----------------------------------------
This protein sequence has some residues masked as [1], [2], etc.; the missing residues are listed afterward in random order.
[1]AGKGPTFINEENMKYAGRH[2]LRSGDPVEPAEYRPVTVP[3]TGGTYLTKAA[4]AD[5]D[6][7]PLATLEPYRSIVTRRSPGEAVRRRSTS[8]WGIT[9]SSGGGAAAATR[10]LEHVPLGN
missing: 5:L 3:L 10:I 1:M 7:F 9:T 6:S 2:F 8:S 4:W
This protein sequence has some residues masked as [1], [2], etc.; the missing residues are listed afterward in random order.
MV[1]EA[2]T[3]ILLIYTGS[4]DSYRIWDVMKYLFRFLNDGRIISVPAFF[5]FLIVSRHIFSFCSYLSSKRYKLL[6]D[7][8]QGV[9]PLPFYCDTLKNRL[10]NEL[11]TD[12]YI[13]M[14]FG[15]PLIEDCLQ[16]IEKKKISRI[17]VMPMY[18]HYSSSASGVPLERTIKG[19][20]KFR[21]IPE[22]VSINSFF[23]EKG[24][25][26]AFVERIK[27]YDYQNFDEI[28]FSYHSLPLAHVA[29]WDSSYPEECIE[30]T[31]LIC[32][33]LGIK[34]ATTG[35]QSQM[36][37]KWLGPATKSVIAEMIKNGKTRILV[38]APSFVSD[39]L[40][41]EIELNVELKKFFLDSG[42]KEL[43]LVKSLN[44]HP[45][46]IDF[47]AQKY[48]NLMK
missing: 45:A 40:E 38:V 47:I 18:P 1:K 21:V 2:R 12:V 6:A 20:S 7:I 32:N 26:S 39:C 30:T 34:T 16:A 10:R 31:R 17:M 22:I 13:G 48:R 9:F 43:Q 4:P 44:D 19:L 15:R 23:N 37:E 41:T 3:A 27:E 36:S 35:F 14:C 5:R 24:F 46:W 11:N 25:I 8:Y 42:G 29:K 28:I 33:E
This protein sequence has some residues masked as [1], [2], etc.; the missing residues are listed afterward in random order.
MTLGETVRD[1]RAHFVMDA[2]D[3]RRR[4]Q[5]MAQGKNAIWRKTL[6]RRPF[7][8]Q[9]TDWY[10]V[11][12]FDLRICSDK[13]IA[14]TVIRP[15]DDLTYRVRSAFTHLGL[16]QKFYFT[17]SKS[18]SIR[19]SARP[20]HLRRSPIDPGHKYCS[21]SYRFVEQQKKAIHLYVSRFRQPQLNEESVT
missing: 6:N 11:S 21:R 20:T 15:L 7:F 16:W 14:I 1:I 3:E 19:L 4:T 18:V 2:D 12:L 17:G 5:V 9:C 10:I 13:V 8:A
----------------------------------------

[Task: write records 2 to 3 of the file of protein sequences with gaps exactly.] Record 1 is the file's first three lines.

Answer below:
This protein sequence has some residues masked as [1], [2], etc.; the missing residues are listed afterward in random order.
MV[1]EA[2]T[3]ILLIYTGS[4]DSYRIWDVMKYLFRFLNDGRIISVPAFF[5]FLIVSRHIFSFCSYLSSKRYKLL[6]D[7][8]QGV[9]PLPFYCDTLKNRL[10]NEL[11]TD[12]YI[13]M[14]FG[15]PLIEDCLQ[16]IEKKKISRI[17]VMPMY[18]HYSSSASGVPLERTIKG[19][20]KFR[21]IPE[22]VSINSFF[23]EKG[24][25][26]AFVERIK[27]YDYQNFDEI[28]FSYHSLPLAHVA[29]WDSSYPEECIE[30]T[31]LIC[32][33]LGIK[34]ATTG[35]QSQM[36][37]KWLGPATKSVIAEMIKNGKTRILV[38]APSFVSD[39]L[40][41]EIELNVELKKFFLDSG[42]KEL[43]LVKSLN[44]HP[45][46]IDF[47]AQKY[48]NLMK
missing: 45:A 40:E 38:V 47:I 18:P 1:K 21:V 2:R 12:V 6:A 20:S 7:I 32:N 26:S 39:C 30:T 34:T 16:A 10:R 31:R 17:M 22:I 13:G 48:R 9:F 43:Q 4:P 44:D 19:L 15:R 23:N 37:E 41:T 3:A 27:E 36:S 35:F 14:C 5:R 24:F 46:W 11:N 25:I 8:Y 42:G 29:K 28:I 33:E
This protein sequence has some residues masked as [1], [2], etc.; the missing residues are listed afterward in random order.
MTLGETVRD[1]RAHFVMDA[2]D[3]RRR[4]Q[5]MAQGKNAIWRKTL[6]RRPF[7][8]Q[9]TDWY[10]V[11][12]FDLRICSDK[13]IA[14]TVIRP[15]DDLTYRVRSAFTHLGL[16]QKFYFT[17]SKS[18]SIR[19]SARP[20]HLRRSPIDPGHKYCS[21]SYRFVEQQKKAIHLYVSRFRQPQLNEESVT
missing: 6:N 11:S 21:R 20:T 15:L 7:F 16:W 14:I 1:I 3:E 19:L 4:T 18:V 2:D 12:L 17:G 5:V 9:C 10:I 13:V 8:A